Oddly enough, this contributes to a minor weakness; the novel is too long. Sometimes it feels as if material is included simply because Wolfe can write anything well. Another weakness is the novel’s similarity to Bonfire. Moving the action to Atlanta makes for a new setting, but Croker sometimes seems just Sherman McCoy with a plantation: a high-flying corporate type who has trouble living within his ample means.
Racial tension, of course, is another Bonfire theme. Elsewhere, Terry Teachout writes about what it means to be a conservative novelist (see page 53). One thing it certainly means in the 1990s is being free of liberal sentimentality about race. Wolfe takes full advantage of the freedom, giving us black characters who are-gasp!-hustlers or thugs or otherwise untouched by any gauzy, false nobility.
So, A Man in Full is similar to Bonfire. Is it better? Critics have rightly pointed out that Croker is more deeply etched than McCoy, who like other Bonfire characters seems a cut-out target for Wolfe’s delicious malice. The reader is allowed into Croker’s perspective — and that of other characters — enough to make them mildly sympathetic, despite all their pathetic, grasping flaws. Then there is Conrad the warehouse worker, a departure for Wolfe both as a working-class character and a nice guy.
And, yet, a criticism Joseph Epstein made of Bonfire still applies to A Man in Full. It is all status, all vanity, all competition. Rarely does a moment pass in A Man in Full without a character comparing his status with everyone else’s and jockeying for position. The unceasing calculation becomes dizzying. If this is all there is to the world, by all means, start the bonfire right away. Where are simple folly, joy, conviction, love?
Conrad often acts without guile. But he is tossed into an environment that is Wolfe’s social world perfectly distilled — an Alameda County, California, jail. The jail scenes are vivid, terrifying, and altogether excellent. But they are most notable for how they mimic the outside: status is everything in a world boiled down to sheer male aggression and sexual predation. Even Conrad must bully and flex his forearms to survive in jail and to thrive in everyday life.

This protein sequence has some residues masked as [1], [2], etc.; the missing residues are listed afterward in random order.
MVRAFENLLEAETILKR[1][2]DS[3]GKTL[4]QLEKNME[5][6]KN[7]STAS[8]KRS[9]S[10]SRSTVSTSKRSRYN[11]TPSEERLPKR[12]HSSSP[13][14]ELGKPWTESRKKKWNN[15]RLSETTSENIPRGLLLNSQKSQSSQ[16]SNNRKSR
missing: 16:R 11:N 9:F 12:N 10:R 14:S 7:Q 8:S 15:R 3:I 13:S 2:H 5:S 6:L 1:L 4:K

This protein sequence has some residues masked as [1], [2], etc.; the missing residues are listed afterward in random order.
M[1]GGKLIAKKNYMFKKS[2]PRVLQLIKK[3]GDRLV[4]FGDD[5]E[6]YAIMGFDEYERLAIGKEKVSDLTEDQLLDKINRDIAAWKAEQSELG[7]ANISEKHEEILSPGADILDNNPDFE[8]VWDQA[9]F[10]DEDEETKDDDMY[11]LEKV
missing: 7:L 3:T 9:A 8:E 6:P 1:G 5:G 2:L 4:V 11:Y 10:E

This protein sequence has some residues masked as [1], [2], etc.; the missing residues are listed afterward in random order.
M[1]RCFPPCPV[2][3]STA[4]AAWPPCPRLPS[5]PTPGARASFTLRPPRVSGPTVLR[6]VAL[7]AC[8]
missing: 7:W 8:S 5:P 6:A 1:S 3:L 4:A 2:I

Conrad also introduces another new element into the Wolfe world — religious conviction. The role Conrad’s religion plays in the novel is open to interpretation, but by the end Wolfe almost seems to regard it as crazy, as something that should be hauled away on Ken Kesey’s bus. Religion’s other entry in the book is a scene where Roger visits a ghetto church; it’s an occasion for more sartorial and socioeconomic comparison, which brings us right back to status.
Why is Wolfe so obsessed with it? Well, it has always been one of his favorite subjects. But it is also in the air (or the Zeitgeist, as everyone puts it when writing about Wolfe). In a long piece in Forbes ASAP two years ago, Wolfe wrote about the “new Darwin,” sociobiologist Edward O. Wilson, and trends in neuroscience that support Wilson’s view that millennia of evolutionary competition have “hard-wired” us with selfish, Charlie Croker genes. Wolfe thinks that were he a student today he would find these hot new fields of research irresistible.
As it is, Wolfe is novelist as sociobiologist; the action in A Man in Full often isn’t that different from the monkey-eat-monkey intrigue and sexual politics described in the recent sociobiological tract Demonic Males. There is something to be said for this — human nature is grubby and selfish. But it is not the whole story. A man in full? Tom Wolfe, now one of our most important novelists, has yet to make it clear he thinks such a thing exists.